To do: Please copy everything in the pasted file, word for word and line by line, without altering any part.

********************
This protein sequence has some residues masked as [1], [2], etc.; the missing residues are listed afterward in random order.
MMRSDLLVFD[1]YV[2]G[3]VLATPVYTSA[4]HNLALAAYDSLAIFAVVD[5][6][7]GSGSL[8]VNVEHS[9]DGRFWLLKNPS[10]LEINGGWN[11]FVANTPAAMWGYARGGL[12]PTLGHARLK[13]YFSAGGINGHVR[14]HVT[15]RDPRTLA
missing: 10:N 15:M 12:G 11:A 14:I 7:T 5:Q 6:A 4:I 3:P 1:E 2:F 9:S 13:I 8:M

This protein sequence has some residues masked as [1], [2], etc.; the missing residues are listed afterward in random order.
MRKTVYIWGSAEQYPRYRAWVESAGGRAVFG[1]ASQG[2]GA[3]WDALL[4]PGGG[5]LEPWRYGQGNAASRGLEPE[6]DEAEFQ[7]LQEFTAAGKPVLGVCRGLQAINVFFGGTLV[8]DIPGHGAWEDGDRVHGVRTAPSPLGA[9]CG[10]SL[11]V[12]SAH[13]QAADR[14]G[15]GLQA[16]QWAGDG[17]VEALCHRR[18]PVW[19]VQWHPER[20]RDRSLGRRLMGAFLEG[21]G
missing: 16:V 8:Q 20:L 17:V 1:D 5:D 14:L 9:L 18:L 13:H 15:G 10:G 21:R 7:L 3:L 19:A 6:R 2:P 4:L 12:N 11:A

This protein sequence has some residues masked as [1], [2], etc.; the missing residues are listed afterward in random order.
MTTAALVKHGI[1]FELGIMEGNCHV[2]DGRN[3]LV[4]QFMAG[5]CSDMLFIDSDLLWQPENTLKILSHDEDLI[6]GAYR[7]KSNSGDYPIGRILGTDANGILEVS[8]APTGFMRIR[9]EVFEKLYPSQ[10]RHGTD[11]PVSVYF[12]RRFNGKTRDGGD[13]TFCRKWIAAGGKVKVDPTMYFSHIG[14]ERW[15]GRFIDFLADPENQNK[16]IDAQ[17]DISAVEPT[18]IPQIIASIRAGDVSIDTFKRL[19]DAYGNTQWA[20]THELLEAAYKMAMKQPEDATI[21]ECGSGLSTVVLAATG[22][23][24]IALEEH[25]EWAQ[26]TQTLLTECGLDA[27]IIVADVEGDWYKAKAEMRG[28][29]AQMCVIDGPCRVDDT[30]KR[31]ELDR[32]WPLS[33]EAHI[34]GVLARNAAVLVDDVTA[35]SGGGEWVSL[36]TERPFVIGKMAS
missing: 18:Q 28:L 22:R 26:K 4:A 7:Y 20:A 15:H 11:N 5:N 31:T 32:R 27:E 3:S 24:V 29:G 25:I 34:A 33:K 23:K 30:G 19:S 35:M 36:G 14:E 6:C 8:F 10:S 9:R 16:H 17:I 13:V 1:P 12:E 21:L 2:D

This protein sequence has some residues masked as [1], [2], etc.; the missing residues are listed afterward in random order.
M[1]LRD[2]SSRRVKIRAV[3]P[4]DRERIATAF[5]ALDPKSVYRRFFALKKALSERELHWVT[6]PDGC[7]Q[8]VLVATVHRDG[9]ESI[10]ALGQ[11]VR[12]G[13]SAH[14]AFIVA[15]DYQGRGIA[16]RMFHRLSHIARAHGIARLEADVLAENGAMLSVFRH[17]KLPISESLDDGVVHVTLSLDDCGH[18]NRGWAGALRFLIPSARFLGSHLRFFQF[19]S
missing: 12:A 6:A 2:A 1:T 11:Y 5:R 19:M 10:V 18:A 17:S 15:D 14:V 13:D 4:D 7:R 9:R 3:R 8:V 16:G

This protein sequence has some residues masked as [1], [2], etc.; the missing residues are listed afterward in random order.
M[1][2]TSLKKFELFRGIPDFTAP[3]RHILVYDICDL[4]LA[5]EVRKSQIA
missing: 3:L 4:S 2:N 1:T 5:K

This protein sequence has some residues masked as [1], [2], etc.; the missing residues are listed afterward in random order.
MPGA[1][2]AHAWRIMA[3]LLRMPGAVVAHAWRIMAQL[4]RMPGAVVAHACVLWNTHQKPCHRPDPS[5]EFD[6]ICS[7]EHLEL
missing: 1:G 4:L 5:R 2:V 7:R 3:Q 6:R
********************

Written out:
This protein sequence has some residues masked as [1], [2], etc.; the missing residues are listed afterward in random order.
MMRSDLLVFD[1]YV[2]G[3]VLATPVYTSA[4]HNLALAAYDSLAIFAVVD[5][6][7]GSGSL[8]VNVEHS[9]DGRFWLLKNPS[10]LEINGGWN[11]FVANTPAAMWGYARGGL[12]PTLGHARLK[13]YFSAGGINGHVR[14]HVT[15]RDPRTLA
missing: 10:N 15:M 12:G 11:A 14:I 7:T 5:Q 6:A 4:I 3:P 1:E 2:F 9:S 13:I 8:M

This protein sequence has some residues masked as [1], [2], etc.; the missing residues are listed afterward in random order.
MRKTVYIWGSAEQYPRYRAWVESAGGRAVFG[1]ASQG[2]GA[3]WDALL[4]PGGG[5]LEPWRYGQGNAASRGLEPE[6]DEAEFQ[7]LQEFTAAGKPVLGVCRGLQAINVFFGGTLV[8]DIPGHGAWEDGDRVHGVRTAPSPLGA[9]CG[10]SL[11]V[12]SAH[13]QAADR[14]G[15]GLQA[16]QWAGDG[17]VEALCHRR[18]PVW[19]VQWHPER[20]RDRSLGRRLMGAFLEG[21]G
missing: 16:V 8:Q 20:L 17:V 1:D 5:D 14:L 9:L 18:L 13:H 15:G 10:G 21:R 7:L 3:L 19:A 6:R 2:P 4:L 12:N 11:A

This protein sequence has some residues masked as [1], [2], etc.; the missing residues are listed afterward in random order.
MTTAALVKHGI[1]FELGIMEGNCHV[2]DGRN[3]LV[4]QFMAG[5]CSDMLFIDSDLLWQPENTLKILSHDEDLI[6]GAYR[7]KSNSGDYPIGRILGTDANGILEVS[8]APTGFMRIR[9]EVFEKLYPSQ[10]RHGTD[11]PVSVYF[12]RRFNGKTRDGGD[13]TFCRKWIAAGGKVKVDPTMYFSHIG[14]ERW[15]GRFIDFLADPENQNK[16]IDAQ[17]DISAVEPT[18]IPQIIASIRAGDVSIDTFKRL[19]DAYGNTQWA[20]THELLEAAYKMAMKQPEDATI[21]ECGSGLSTVVLAATG[22][23][24]IALEEH[25]EWAQ[26]TQTLLTECGLDA[27]IIVADVEGDWYKAKAEMRG[28][29]AQMCVIDGPCRVDDT[30]KR[31]ELDR[32]WPLS[33]EAHI[34]GVLARNAAVLVDDVTA[35]SGGGEWVSL[36]TERPFVIGKMAS
missing: 18:Q 28:L 22:R 26:K 4:A 7:Y 20:A 15:H 11:N 5:N 31:T 32:R 27:E 3:S 24:V 29:G 25:I 34:A 33:K 23:K 30:G 19:S 35:M 36:G 14:E 6:C 8:F 10:S 9:R 16:H 17:I 13:V 1:P 12:E 21:L 2:D

This protein sequence has some residues masked as [1], [2], etc.; the missing residues are listed afterward in random order.
M[1]LRD[2]SSRRVKIRAV[3]P[4]DRERIATAF[5]ALDPKSVYRRFFALKKALSERELHWVT[6]PDGC[7]Q[8]VLVATVHRDG[9]ESI[10]ALGQ[11]VR[12]G[13]SAH[14]AFIVA[15]DYQGRGIA[16]RMFHRLSHIARAHGIARLEADVLAENGAMLSVFRH[17]KLPISESLDDGVVHVTLSLDDCGH[18]NRGWAGALRFLIPSARFLGSHLRFFQF[19]S
missing: 12:A 6:A 2:A 1:T 11:Y 5:R 19:M 10:V 18:A 17:S 15:D 14:V 13:D 4:D 7:R 9:R 3:R 8:V 16:G

This protein sequence has some residues masked as [1], [2], etc.; the missing residues are listed afterward in random order.
M[1][2]TSLKKFELFRGIPDFTAP[3]RHILVYDICDL[4]LA[5]EVRKSQIA
missing: 3:L 4:S 2:N 1:T 5:K

This protein sequence has some residues masked as [1], [2], etc.; the missing residues are listed afterward in random order.
MPGA[1][2]AHAWRIMA[3]LLRMPGAVVAHAWRIMAQL[4]RMPGAVVAHACVLWNTHQKPCHRPDPS[5]EFD[6]ICS[7]EHLEL
missing: 1:G 4:L 5:R 2:V 7:R 3:Q 6:R